Extract from: British History Online, survey of London Vo. 47, Northern Clerkenwell to Pentonville
Almost the entire area around Amwell Street and Myddelton Square belonged historically to the New River Company, whose extensive Clerkenwell estate stretched from St John Street as far west as King's Cross Road.
Following the chronology of development in the nineteenth century, the account starts in the north with Claremont Square, where the first houses on the New River estate were built, and the former Claremont Terrace in Pentonville Road. From there it moves to Amwell Street, a little-altered shopping thoroughfare of the 1820s, Myddelton Square, the best address, with the church of St Mark, and several short connecting streets. It concludes in the east and south with Arlington Way and Myddelton Passage, both extensively redeveloped in the twentieth century. Social and commercial characteristics, and notable residents, are briefly dealt with at the ends of the individual accounts of building and development.
Myddelton Square is the largest square in Clerkenwell. Its amplitude and its plain stylistic cohesiveness provide a stately precinct for a substantial church, forming the principal set piece of the New River estate's developments of the 1820s. Some post-war and other rebuilding has not significantly compromised these qualities, but, as is usual in the area, the impression of uniformity proves on closer examination to be deceptive. Centrally approached from the east, where there are re-entrant corners, the square is more irregular on the west side, with a kink in the building line to the southwest. There is what Ian Nairn called a 'cheerful stumble uphill' on the east and west sides, and considerable variety in the elevational details of the square's 75 houses, erected over twenty-one years by thirteen different builders.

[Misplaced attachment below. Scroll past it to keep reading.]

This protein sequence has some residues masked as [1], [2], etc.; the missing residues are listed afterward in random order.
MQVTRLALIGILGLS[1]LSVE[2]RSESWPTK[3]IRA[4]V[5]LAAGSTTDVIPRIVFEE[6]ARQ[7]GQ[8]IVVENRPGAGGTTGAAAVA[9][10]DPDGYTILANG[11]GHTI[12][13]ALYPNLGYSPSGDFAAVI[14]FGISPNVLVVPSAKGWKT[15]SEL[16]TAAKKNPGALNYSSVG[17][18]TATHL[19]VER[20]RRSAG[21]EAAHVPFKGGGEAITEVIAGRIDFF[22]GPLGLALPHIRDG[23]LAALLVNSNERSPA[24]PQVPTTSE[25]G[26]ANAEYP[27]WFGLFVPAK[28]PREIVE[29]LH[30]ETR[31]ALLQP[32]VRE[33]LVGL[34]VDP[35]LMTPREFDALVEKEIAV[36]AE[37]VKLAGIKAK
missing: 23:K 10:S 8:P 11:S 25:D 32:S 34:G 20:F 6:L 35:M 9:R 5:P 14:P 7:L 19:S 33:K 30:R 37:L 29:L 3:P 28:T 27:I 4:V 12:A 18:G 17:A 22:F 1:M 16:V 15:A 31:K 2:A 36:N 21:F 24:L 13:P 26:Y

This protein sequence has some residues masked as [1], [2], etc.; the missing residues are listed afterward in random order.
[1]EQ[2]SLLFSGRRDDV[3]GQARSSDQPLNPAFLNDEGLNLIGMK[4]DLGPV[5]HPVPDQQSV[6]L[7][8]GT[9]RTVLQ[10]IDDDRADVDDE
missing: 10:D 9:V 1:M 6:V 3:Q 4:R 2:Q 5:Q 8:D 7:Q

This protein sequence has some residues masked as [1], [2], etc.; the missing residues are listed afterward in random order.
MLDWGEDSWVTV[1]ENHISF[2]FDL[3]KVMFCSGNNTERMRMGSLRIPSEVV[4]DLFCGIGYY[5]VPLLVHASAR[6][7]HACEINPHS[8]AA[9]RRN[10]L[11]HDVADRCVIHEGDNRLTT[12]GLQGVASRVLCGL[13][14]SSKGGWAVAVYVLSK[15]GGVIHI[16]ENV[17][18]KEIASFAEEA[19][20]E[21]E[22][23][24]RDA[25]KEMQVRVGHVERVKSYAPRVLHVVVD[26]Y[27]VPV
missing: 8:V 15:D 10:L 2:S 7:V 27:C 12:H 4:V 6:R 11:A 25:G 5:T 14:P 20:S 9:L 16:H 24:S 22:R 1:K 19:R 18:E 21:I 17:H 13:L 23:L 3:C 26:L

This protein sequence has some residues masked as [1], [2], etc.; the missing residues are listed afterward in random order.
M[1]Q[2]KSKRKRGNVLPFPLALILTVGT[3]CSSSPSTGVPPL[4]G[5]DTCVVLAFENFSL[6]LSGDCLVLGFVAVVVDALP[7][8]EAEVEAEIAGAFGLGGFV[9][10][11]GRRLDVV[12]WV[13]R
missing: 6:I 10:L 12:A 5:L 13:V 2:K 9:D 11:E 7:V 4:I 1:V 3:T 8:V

By 1818 the New River Company had in mind a square with a church, and three years later W. C. Mylne was preparing plans for a generously laid out square on what had been the Butcher's Mantles. The first building agreement and the go-ahead for the church came in 1822, but it was not until 1823 that development commenced in earnest, and the name of the square was resolved. Initially it had sometimes been called Chadwell Square, but it was the name of the New River Company's founder that stuck. By January 1824 agreements had been reached with ten builders for the development of all four sides, each side essentially being divided into three unequal parcels, of from three to nine house plots. Building was not completed until 1836.